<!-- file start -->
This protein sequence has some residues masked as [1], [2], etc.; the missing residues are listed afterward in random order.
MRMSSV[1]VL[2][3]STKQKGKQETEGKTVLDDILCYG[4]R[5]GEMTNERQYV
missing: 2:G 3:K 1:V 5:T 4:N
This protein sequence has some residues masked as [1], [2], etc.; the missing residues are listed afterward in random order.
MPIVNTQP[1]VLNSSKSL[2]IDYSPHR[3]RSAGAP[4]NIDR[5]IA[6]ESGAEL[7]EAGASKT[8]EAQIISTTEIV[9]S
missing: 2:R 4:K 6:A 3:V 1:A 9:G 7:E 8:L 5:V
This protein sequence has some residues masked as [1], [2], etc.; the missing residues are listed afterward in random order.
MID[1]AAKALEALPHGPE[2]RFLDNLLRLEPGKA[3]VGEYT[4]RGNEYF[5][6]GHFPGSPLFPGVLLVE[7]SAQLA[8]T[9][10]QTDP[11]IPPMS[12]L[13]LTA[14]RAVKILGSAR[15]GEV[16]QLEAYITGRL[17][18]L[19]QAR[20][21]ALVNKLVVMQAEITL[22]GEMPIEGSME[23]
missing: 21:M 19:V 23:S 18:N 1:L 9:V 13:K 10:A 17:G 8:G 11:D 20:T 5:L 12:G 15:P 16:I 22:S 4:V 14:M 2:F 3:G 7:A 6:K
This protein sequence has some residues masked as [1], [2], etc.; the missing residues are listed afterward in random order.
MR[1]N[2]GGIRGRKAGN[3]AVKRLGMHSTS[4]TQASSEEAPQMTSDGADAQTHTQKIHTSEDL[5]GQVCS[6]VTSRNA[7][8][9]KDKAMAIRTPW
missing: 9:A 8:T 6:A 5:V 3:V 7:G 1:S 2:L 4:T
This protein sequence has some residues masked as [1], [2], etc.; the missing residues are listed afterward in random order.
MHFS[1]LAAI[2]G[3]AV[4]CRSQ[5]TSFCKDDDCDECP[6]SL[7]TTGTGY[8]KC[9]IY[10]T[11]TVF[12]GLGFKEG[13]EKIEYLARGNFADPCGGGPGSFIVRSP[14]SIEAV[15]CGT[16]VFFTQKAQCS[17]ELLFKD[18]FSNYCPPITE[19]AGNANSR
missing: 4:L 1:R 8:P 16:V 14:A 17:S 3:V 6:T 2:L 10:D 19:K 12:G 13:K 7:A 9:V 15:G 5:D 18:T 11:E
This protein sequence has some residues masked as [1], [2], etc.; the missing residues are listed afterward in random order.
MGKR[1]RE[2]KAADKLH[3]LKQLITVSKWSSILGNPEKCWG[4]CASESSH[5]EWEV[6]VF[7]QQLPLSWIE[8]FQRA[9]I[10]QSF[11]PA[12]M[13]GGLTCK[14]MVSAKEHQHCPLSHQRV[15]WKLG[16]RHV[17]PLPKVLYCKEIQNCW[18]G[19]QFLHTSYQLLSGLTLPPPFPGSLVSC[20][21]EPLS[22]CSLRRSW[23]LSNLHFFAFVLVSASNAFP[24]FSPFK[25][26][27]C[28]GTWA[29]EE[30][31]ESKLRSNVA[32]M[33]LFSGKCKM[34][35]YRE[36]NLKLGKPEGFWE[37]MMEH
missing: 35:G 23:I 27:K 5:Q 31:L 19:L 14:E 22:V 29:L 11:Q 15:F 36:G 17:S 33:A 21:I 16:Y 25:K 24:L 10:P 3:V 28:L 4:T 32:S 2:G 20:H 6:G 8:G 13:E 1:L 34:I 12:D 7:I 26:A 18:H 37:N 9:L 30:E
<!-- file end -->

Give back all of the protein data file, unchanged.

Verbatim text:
This protein sequence has some residues masked as [1], [2], etc.; the missing residues are listed afterward in random order.
MRMSSV[1]VL[2][3]STKQKGKQETEGKTVLDDILCYG[4]R[5]GEMTNERQYV
missing: 2:G 3:K 1:V 5:T 4:N
This protein sequence has some residues masked as [1], [2], etc.; the missing residues are listed afterward in random order.
MPIVNTQP[1]VLNSSKSL[2]IDYSPHR[3]RSAGAP[4]NIDR[5]IA[6]ESGAEL[7]EAGASKT[8]EAQIISTTEIV[9]S
missing: 2:R 4:K 6:A 3:V 1:A 9:G 7:E 8:L 5:V
This protein sequence has some residues masked as [1], [2], etc.; the missing residues are listed afterward in random order.
MID[1]AAKALEALPHGPE[2]RFLDNLLRLEPGKA[3]VGEYT[4]RGNEYF[5][6]GHFPGSPLFPGVLLVE[7]SAQLA[8]T[9][10]QTDP[11]IPPMS[12]L[13]LTA[14]RAVKILGSAR[15]GEV[16]QLEAYITGRL[17][18]L[19]QAR[20][21]ALVNKLVVMQAEITL[22]GEMPIEGSME[23]
missing: 21:M 19:V 23:S 18:N 1:L 9:V 13:K 10:A 17:G 8:G 11:D 20:T 5:L 12:G 15:P 16:I 22:S 4:V 14:M 2:F 3:G 7:A 6:K
This protein sequence has some residues masked as [1], [2], etc.; the missing residues are listed afterward in random order.
MR[1]N[2]GGIRGRKAGN[3]AVKRLGMHSTS[4]TQASSEEAPQMTSDGADAQTHTQKIHTSEDL[5]GQVCS[6]VTSRNA[7][8][9]KDKAMAIRTPW
missing: 9:A 8:T 6:A 5:V 3:V 7:G 1:S 2:L 4:T
This protein sequence has some residues masked as [1], [2], etc.; the missing residues are listed afterward in random order.
MHFS[1]LAAI[2]G[3]AV[4]CRSQ[5]TSFCKDDDCDECP[6]SL[7]TTGTGY[8]KC[9]IY[10]T[11]TVF[12]GLGFKEG[13]EKIEYLARGNFADPCGGGPGSFIVRSP[14]SIEAV[15]CGT[16]VFFTQKAQCS[17]ELLFKD[18]FSNYCPPITE[19]AGNANSR
missing: 4:L 1:R 8:P 16:V 14:A 17:S 3:V 6:T 2:L 10:D 19:K 12:G 13:K 7:A 9:V 15:G 5:D 18:T 11:E
This protein sequence has some residues masked as [1], [2], etc.; the missing residues are listed afterward in random order.
MGKR[1]RE[2]KAADKLH[3]LKQLITVSKWSSILGNPEKCWG[4]CASESSH[5]EWEV[6]VF[7]QQLPLSWIE[8]FQRA[9]I[10]QSF[11]PA[12]M[13]GGLTCK[14]MVSAKEHQHCPLSHQRV[15]WKLG[16]RHV[17]PLPKVLYCKEIQNCW[18]G[19]QFLHTSYQLLSGLTLPPPFPGSLVSC[20][21]EPLS[22]CSLRRSW[23]LSNLHFFAFVLVSASNAFP[24]FSPFK[25][26][27]C[28]GTWA[29]EE[30][31]ESKLRSNVA[32]M[33]LFSGKCKM[34][35]YRE[36]NLKLGKPEGFWE[37]MMEH
missing: 35:G 23:I 27:K 5:Q 31:L 19:L 14:E 22:V 29:L 11:Q 15:F 36:G 17:S 33:A 21:I 16:Y 25:K 24:L 10:P 3:V 28:L 4:T 32:S 2:G 20:H 6:G 8:G 13:E 1:L 34:I 12:D 7:I 26:A 18:H 37:N 9:L 30:E